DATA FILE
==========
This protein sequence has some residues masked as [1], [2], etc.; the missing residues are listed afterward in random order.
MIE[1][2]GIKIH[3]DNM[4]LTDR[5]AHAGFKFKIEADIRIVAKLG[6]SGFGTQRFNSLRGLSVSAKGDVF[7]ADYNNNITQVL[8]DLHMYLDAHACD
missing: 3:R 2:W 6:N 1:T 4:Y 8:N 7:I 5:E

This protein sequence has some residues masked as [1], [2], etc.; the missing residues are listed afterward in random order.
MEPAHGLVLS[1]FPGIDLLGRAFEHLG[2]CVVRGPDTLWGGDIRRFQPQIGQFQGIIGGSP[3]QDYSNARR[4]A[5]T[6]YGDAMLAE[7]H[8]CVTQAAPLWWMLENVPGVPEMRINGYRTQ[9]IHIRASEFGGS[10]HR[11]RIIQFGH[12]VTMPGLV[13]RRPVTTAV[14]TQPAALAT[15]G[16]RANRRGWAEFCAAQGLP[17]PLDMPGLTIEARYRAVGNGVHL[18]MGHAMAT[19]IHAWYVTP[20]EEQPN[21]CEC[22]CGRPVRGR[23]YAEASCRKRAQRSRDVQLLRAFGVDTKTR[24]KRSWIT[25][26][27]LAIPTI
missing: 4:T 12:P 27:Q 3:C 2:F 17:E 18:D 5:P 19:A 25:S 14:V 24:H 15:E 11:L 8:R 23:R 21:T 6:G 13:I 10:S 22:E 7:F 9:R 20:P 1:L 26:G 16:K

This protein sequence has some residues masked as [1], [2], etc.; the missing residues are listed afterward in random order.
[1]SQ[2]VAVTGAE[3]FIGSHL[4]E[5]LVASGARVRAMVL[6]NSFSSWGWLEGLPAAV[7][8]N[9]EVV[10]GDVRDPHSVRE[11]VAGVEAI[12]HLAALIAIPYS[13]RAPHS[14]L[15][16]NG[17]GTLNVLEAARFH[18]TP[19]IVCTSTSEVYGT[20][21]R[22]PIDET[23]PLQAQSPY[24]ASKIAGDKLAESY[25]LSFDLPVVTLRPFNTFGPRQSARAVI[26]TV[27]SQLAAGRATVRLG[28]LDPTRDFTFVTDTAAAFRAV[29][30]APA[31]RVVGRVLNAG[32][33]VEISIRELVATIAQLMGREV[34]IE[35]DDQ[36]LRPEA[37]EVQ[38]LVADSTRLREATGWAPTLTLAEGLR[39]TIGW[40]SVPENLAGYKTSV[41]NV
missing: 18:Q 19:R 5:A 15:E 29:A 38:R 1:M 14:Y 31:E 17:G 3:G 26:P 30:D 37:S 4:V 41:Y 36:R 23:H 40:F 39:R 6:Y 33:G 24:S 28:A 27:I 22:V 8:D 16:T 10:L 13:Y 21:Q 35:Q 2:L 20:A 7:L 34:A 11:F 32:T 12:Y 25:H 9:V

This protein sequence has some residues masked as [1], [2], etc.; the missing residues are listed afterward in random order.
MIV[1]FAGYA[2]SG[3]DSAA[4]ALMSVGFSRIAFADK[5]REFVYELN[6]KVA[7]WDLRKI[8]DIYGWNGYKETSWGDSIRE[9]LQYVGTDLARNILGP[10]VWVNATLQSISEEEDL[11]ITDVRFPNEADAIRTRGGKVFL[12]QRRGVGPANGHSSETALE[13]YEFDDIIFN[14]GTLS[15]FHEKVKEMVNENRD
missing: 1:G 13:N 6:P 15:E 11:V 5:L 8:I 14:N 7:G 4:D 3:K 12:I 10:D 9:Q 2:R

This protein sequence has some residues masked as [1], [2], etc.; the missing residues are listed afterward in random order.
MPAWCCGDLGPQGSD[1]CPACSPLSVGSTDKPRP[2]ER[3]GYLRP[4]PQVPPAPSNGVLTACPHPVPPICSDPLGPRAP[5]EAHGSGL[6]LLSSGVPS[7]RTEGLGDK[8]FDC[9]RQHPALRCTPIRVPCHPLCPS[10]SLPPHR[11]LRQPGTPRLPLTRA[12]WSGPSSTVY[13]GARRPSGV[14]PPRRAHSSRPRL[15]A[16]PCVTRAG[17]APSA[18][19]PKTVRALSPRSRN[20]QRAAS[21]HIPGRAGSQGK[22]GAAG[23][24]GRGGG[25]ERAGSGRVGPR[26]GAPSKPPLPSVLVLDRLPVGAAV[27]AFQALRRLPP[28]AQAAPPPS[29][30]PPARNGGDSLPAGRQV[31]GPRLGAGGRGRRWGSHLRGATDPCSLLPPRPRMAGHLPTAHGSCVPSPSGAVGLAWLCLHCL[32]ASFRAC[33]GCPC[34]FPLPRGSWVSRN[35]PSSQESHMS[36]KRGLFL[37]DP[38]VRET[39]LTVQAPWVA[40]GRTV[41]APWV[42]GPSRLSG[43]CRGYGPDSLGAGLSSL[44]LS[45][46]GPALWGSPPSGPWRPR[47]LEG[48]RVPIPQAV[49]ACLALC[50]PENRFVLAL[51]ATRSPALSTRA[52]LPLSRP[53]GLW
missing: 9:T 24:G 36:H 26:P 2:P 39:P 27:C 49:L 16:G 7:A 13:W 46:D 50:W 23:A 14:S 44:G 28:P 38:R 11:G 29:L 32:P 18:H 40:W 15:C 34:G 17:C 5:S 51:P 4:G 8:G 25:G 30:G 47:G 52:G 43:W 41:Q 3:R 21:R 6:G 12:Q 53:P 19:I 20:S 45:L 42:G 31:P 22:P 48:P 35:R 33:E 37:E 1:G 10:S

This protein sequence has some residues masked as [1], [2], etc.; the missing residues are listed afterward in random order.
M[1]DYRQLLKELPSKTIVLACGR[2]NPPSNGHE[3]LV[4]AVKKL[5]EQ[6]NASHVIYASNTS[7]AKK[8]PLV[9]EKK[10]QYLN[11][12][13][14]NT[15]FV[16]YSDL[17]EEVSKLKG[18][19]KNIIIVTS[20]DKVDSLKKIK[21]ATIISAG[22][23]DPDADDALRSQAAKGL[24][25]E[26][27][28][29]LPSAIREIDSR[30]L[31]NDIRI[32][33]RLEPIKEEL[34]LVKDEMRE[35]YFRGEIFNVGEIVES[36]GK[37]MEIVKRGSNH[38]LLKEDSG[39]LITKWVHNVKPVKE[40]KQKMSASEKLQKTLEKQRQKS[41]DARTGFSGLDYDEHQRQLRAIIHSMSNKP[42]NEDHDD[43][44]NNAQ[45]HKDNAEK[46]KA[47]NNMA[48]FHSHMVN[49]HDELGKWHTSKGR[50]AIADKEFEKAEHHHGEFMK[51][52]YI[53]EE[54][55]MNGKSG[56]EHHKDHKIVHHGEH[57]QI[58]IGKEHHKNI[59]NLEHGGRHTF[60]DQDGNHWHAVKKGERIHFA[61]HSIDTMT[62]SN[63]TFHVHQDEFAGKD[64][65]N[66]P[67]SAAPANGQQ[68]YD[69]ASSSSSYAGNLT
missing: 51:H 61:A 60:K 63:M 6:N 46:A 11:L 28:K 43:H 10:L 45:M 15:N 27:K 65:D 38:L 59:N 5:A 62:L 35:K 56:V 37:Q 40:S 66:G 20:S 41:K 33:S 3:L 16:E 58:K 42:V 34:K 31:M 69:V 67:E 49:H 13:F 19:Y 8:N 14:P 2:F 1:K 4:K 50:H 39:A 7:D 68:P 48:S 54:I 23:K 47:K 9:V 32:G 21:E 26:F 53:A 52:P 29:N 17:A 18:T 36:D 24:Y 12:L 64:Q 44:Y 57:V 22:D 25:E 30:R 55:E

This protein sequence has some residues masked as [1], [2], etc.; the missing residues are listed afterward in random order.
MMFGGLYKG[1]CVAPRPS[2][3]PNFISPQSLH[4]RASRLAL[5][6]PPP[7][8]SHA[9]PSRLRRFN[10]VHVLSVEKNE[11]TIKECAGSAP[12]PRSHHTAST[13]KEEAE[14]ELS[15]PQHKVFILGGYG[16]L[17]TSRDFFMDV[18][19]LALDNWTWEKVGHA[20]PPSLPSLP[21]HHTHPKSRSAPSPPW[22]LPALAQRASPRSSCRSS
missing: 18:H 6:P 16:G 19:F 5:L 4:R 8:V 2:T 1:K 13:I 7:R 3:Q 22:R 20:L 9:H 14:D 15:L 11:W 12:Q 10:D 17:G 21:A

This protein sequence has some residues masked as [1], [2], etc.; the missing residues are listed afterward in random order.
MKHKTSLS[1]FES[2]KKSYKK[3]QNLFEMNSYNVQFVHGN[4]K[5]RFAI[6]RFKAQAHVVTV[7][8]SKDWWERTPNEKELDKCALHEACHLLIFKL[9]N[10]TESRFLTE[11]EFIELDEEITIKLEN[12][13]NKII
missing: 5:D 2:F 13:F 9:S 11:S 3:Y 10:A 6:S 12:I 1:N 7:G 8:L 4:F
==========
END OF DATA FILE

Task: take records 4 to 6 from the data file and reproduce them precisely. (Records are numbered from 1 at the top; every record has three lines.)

This protein sequence has some residues masked as [1], [2], etc.; the missing residues are listed afterward in random order.
MIV[1]FAGYA[2]SG[3]DSAA[4]ALMSVGFSRIAFADK[5]REFVYELN[6]KVA[7]WDLRKI[8]DIYGWNGYKETSWGDSIRE[9]LQYVGTDLARNILGP[10]VWVNATLQSISEEEDL[11]ITDVRFPNEADAIRTRGGKVFL[12]QRRGVGPANGHSSETALE[13]YEFDDIIFN[14]GTLS[15]FHEKVKEMVNENRD
missing: 1:G 13:N 6:P 15:E 11:V 5:L 8:I 14:N 7:G 4:D 3:K 12:I 10:D 9:Q 2:R

This protein sequence has some residues masked as [1], [2], etc.; the missing residues are listed afterward in random order.
MPAWCCGDLGPQGSD[1]CPACSPLSVGSTDKPRP[2]ER[3]GYLRP[4]PQVPPAPSNGVLTACPHPVPPICSDPLGPRAP[5]EAHGSGL[6]LLSSGVPS[7]RTEGLGDK[8]FDC[9]RQHPALRCTPIRVPCHPLCPS[10]SLPPHR[11]LRQPGTPRLPLTRA[12]WSGPSSTVY[13]GARRPSGV[14]PPRRAHSSRPRL[15]A[16]PCVTRAG[17]APSA[18][19]PKTVRALSPRSRN[20]QRAAS[21]HIPGRAGSQGK[22]GAAG[23][24]GRGGG[25]ERAGSGRVGPR[26]GAPSKPPLPSVLVLDRLPVGAAV[27]AFQALRRLPP[28]AQAAPPPS[29][30]PPARNGGDSLPAGRQV[31]GPRLGAGGRGRRWGSHLRGATDPCSLLPPRPRMAGHLPTAHGSCVPSPSGAVGLAWLCLHCL[32]ASFRAC[33]GCPC[34]FPLPRGSWVSRN[35]PSSQESHMS[36]KRGLFL[37]DP[38]VRET[39]LTVQAPWVA[40]GRTV[41]APWV[42]GPSRLSG[43]CRGYGPDSLGAGLSSL[44]LS[45][46]GPALWGSPPSGPWRPR[47]LEG[48]RVPIPQAV[49]ACLALC[50]PENRFVLAL[51]ATRSPALSTRA[52]LPLSRP[53]GLW
missing: 9:T 24:G 36:H 26:P 2:P 39:P 27:C 49:L 16:G 7:A 13:W 46:D 50:W 23:A 14:S 44:G 28:P 38:R 11:G 29:L 32:P 18:H 40:W 15:C 34:G 17:C 5:S 51:P 4:G 8:G 25:G 30:G 47:G 52:G 43:W 41:Q 3:R 21:R 6:G 12:Q 53:P 19:I 20:S 45:L 42:G 31:P 22:P 48:P 35:R 33:E 37:E 1:G 10:S

This protein sequence has some residues masked as [1], [2], etc.; the missing residues are listed afterward in random order.
M[1]DYRQLLKELPSKTIVLACGR[2]NPPSNGHE[3]LV[4]AVKKL[5]EQ[6]NASHVIYASNTS[7]AKK[8]PLV[9]EKK[10]QYLN[11][12][13][14]NT[15]FV[16]YSDL[17]EEVSKLKG[18][19]KNIIIVTS[20]DKVDSLKKIK[21]ATIISAG[22][23]DPDADDALRSQAAKGL[24][25]E[26][27][28][29]LPSAIREIDSR[30]L[31]NDIRI[32][33]RLEPIKEEL[34]LVKDEMRE[35]YFRGEIFNVGEIVES[36]GK[37]MEIVKRGSNH[38]LLKEDSG[39]LITKWVHNVKPVKE[40]KQKMSASEKLQKTLEKQRQKS[41]DARTGFSGLDYDEHQRQLRAIIHSMSNKP[42]NEDHDD[43][44]NNAQ[45]HKDNAEK[46]KA[47]NNMA[48]FHSHMVN[49]HDELGKWHTSKGR[50]AIADKEFEKAEHHHGEFMK[51][52]YI[53]EE[54][55]MNGKSG[56]EHHKDHKIVHHGEH[57]QI[58]IGKEHHKNI[59]NLEHGGRHTF[60]DQDGNHWHAVKKGERIHFA[61]HSIDTMT[62]SN[63]TFHVHQDEFAGKD[64][65]N[66]P[67]SAAPANGQQ[68]YD[69]ASSSSSYAGNLT
missing: 51:H 61:A 60:K 63:M 6:N 46:A 11:L 28:K 43:H 10:L 45:M 15:N 27:K 65:D 38:L 59:N 5:A 62:L 35:K 56:V 37:Q 40:S 66:G 20:S 41:K 33:S 3:L 16:E 58:K 42:V 34:K 31:M 69:V 67:E 49:H 13:F 19:Y 8:N 14:P 2:F 1:K 4:K 50:H 39:A 7:D 68:P 48:S 54:I 23:K 47:K 9:V 32:G 21:E 26:F 53:A 52:P 29:N 17:A 18:T 36:D 24:Y 12:L 64:Q 44:Y 57:V 22:D 25:E 30:R 55:E